This is the second installment of a post series Oliver started when he looked at business theme trends, we take a theme category and dive into some common trends/features. Not only do we point those trends out but we also give a bit of commentary and opinion based on the fact that we tend to see, test and (in Oliver’s case) create many WordPress themes each year. Today I’ll be analyzing creative portfolio themes.
There’s no denying that large image sliders filled with great art looks both flashy and impressive. That’s why when you’re picking out your creative portfolio theme you are bound to come across approximately one billion WordPress themes with this feature. It is also often paired with a three or four button/icon list to promote freelance or creative agency services.
I’m not entirely sure how long this trend will last. There’s nothing inherently wrong with large sliders and service icons for creative portfolios, it’s just been going strong as a trend for a few years now and I’m personally pretty tired of it. In my opinion both customers and theme designers are going to start looking for something new and fresh so that their websites don’t come across as boring or typical. But that might just be me.
Bold Home/Landing Pages
A big (usually bright) image or background with just one or a at least very limited home page options is pretty popular right now. Not only does it convert well on the call to action you’ve displayed but it’s memorable and impressive when done right. I like to think of this as a great first line in a story. It visually grabs your attention and begins telling you about the artist and their work in an awe inspiring way.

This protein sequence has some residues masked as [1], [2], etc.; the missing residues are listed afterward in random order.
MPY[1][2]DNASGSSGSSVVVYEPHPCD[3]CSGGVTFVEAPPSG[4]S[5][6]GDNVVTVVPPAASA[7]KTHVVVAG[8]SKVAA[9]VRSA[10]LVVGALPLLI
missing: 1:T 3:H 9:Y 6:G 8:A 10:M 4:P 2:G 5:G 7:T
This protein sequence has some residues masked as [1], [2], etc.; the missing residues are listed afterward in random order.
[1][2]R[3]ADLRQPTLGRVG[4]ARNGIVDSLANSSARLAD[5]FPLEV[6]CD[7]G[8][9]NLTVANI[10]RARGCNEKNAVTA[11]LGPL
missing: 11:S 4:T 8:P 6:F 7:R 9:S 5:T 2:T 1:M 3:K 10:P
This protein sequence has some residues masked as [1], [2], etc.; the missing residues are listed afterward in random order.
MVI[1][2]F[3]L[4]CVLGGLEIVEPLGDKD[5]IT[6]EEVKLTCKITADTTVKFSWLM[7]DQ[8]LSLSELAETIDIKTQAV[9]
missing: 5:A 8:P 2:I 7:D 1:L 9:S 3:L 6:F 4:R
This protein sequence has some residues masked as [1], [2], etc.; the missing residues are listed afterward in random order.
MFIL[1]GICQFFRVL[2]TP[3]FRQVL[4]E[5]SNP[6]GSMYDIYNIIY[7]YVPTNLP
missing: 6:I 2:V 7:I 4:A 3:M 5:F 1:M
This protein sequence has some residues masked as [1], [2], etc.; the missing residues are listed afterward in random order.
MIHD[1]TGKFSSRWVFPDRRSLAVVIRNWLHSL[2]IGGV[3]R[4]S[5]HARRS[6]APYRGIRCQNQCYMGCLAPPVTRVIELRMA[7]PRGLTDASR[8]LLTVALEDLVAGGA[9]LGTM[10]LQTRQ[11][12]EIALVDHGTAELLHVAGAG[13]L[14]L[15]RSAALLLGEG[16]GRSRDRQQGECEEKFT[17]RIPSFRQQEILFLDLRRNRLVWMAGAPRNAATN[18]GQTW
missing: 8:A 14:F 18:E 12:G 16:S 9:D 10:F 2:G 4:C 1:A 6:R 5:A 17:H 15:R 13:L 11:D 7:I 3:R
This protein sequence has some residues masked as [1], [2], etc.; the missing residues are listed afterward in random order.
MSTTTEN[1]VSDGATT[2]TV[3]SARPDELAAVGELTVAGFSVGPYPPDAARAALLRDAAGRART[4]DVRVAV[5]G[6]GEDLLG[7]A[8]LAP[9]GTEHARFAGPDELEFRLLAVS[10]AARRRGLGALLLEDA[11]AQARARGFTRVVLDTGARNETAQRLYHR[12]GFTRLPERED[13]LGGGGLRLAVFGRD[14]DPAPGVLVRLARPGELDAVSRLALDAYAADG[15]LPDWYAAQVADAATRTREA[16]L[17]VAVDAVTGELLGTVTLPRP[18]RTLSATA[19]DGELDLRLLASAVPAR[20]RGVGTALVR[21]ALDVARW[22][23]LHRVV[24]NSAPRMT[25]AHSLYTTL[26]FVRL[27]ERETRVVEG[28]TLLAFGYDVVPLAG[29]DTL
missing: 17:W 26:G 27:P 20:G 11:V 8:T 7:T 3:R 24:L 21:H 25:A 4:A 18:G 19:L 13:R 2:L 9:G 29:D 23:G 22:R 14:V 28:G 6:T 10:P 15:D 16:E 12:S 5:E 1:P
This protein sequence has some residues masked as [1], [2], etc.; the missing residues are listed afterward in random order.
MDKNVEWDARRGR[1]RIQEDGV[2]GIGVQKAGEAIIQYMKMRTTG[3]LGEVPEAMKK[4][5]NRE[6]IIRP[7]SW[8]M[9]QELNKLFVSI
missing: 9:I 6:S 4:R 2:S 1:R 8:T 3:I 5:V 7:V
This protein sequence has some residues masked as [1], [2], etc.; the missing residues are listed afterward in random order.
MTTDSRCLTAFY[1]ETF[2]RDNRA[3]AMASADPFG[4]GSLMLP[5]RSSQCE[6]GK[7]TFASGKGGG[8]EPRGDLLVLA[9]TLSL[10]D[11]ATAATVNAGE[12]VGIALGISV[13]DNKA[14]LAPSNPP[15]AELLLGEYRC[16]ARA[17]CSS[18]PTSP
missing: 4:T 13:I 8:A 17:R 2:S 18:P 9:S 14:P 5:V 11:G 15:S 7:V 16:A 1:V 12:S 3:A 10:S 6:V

Article continues after this block
Standard & Masonic Grids
Since most of the web is designed on various grid layouts, it should come as no surprise that many theme designers “let the grid shine through”. For image and/or video based websites like a portfolio site I think this is fine. If the art is good then it’s hard to make something this visually varied appear boring or stagnant. But I would be surprised to see it around for too much longer as such a prominent trend if for no other reason than I think people are getting tired of it.
Clean & Minimal
To me a clean and minimal site design is as close to timeless as it gets on the web. I’ve seen the minimal black and white look on portfolio sites all the way back to 2008 and earlier and it still looks good. Granted, some of the ways in which this look is accomplished has changed – as have the motivations for it.
Oliver made a great point in the first installment of this post series that many theme designers are trying to keep their main page elements centered with lots of whitespace to either side because it makes creating responsive designs easier. Regardless, minimalism seems to be here to stay.
So those were the current WordPress theme design trends I’m seeing for creative portfolio themes in 2013. Most popular themes in this category have one or two very strong trend elements working in their favor and many others choose to mix and match these trends throughout to great success. But that doesn’t mean it can’t begin to look jumbled, so be careful.
One trend that I expect to become dominant in 2014 is a combination between a simplified version of the current bold landing pages above and one page “smart sites” that tell a concise story via the down scrolling action rather than big flashy sliders.
What is your pick for the next big trend in WordPress theme design for creative portfolios?